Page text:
Oh man, I thought I hit the highlight of my marshaling career working Pit Fire at VIR for IMSA last year. This year the bar has been raised as I found my new favorite marshaling role: “Hooker” with VIR Fire Rescue.
First, huge thanks to Cowboy for allowing me this opportunity. The man runs VIR Fire Rescue as a well oiled machine. I’ve never heard anyone more calm and collected and cool under pressure than this man. Every call to dispatch trucks he made was precise and purposeful, a man in complete control of otherwise chaotic scenes around the track. I absolutely loved the experience.
What is the “Hooker” role?
It is the person in the Fire Rescue truck that hooks a stricken car to the truck for a flat tow. This person also assists the Wrecker with hooking a car that requires to be lifted off the ground because of damaged suspension, like was the case with many open wheel cars. And it’s the person that assists the flat bed driver getting a mangled vehicle winched onto the tow truck. That person this weekend was me…. and boy was it an awesome rush of adrenaline!
It wasn’t the first time I worked in this role. Back in 2011/2 I was on the rescue truck in New Zealand working at Hampton Downs. But the situation was a little different. We had a truck full of people and my role wasn’t to “hook-em” but instead to carry a fire extinguisher and help in case something ignites. At VIR it was only me and the driver, so it was totally a much more hands-on role.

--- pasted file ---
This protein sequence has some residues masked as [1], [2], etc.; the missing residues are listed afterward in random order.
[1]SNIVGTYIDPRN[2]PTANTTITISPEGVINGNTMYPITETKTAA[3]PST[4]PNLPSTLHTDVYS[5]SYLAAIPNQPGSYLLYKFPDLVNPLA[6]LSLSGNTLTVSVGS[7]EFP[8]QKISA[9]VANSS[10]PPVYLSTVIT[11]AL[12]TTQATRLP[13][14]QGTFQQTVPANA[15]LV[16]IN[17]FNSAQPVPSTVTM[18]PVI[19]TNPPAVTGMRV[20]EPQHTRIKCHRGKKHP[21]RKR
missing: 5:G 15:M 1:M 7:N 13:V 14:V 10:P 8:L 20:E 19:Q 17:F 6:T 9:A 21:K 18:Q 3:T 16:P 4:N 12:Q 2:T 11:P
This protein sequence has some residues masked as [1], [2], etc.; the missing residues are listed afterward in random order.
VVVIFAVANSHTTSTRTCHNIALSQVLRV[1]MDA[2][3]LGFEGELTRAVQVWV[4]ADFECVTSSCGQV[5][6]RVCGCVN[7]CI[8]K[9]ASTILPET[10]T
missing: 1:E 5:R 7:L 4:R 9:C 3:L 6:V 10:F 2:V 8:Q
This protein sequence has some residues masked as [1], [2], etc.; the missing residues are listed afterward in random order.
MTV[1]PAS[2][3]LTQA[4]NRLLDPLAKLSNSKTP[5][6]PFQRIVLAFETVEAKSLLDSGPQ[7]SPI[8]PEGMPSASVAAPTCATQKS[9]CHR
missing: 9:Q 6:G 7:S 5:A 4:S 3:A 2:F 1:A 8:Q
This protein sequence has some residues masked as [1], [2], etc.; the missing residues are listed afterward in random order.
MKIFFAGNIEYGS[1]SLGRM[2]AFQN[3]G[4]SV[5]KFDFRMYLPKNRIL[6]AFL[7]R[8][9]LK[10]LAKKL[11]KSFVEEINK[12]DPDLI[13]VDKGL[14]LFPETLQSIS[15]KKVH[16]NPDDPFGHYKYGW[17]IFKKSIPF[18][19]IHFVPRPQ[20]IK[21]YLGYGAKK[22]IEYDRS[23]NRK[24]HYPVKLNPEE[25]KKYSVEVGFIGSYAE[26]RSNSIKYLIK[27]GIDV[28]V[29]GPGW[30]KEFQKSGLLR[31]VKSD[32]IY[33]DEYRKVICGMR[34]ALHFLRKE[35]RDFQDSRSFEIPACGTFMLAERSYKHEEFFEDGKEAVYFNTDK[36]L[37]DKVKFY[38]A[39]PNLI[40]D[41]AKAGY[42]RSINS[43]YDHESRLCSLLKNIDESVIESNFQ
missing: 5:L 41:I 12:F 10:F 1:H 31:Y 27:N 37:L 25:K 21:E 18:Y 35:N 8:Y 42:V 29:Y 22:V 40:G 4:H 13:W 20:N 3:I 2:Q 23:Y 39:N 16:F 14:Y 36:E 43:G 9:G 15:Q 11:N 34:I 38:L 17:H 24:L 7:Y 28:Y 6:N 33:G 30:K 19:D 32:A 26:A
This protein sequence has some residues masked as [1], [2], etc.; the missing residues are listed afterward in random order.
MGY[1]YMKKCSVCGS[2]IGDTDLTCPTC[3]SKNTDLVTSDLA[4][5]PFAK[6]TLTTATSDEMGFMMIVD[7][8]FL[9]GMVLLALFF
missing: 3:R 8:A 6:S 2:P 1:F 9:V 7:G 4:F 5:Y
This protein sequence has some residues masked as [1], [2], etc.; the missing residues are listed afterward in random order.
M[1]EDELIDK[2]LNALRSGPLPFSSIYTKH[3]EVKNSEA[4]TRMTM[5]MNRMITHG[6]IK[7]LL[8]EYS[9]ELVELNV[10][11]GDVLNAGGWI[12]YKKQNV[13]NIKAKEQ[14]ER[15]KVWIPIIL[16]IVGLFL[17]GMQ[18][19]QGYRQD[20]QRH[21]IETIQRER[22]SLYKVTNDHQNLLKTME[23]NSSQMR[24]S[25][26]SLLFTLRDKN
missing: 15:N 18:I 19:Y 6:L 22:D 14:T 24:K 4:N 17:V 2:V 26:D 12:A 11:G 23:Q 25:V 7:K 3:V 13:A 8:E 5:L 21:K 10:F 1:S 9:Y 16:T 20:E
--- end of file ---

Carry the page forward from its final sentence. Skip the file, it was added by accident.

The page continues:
VIR fire rescue has several locations to stage. The most visible probably is by pit exit. Another at the half-way point on the Patriot track that could respond from Turn 7 or Turn 14. And finally on the south paddock/pit lane near Turn 12. Throughout the day the trucks rotate positions to get a different view, and an opportunity to respond to different incidents around the track. That was fantastic!
Here’s some pix… Day 1;
On the rescue truck at Turn 7 staged on the Patriot track.
With an awesome view of the uphill esses, the VIR resort and spa, and the Oak Tree turn (missing the Oak Tree which fell down)
Day 2: On the Avalanche fire rescue truck in Pit Out:
A much busier day on Saturday. Got to respond to a massive incident where I actually ran up to the car with a fire bottle… Ended the day by removing a blown off frunk off of the Acura NSX GT3:
A/C so cold in the truck the camera lens was all fogged up…
Day 3/Race Day… no assignment, asked to stay in the office to see if I’d be needed to jump into a rotation somewhere. I pitched the idea of working on a Wrecker since the driver was just by himself, but instead was paired with a Tow Truck driver, which worked out fantastically… we had quite a few incidents to respond to. It was so awesome!
Staged at Turn 12A
I got a whole new appreciation for VIR after having driven the track at high rate of speed. My goodness how much elevation changes this track has. Far more dramatic than other tracks I love because of their hilly nature like Watkins Glen or Mosport in Canada. VIR takes the cake with it’s snaking turns, climbing esses, roller coaster down to the last turn. Just impressively incredible up and down ride. I can see why the fastest cars running here at the likes of GTE in IMSA or GT3 in PWC. I would imagine prototypes would take flight here.
Anyway, I was very privileged this weekend to find myself working in this position. A new learning experience for me. Especially riding in the same rescue truck as the track doctor who shared a lot of knowledge in terms of approaching a driver after a crash. I’m very lucky to have experienced this and am extremely thankful.
Love VIR and can’t wait to get back!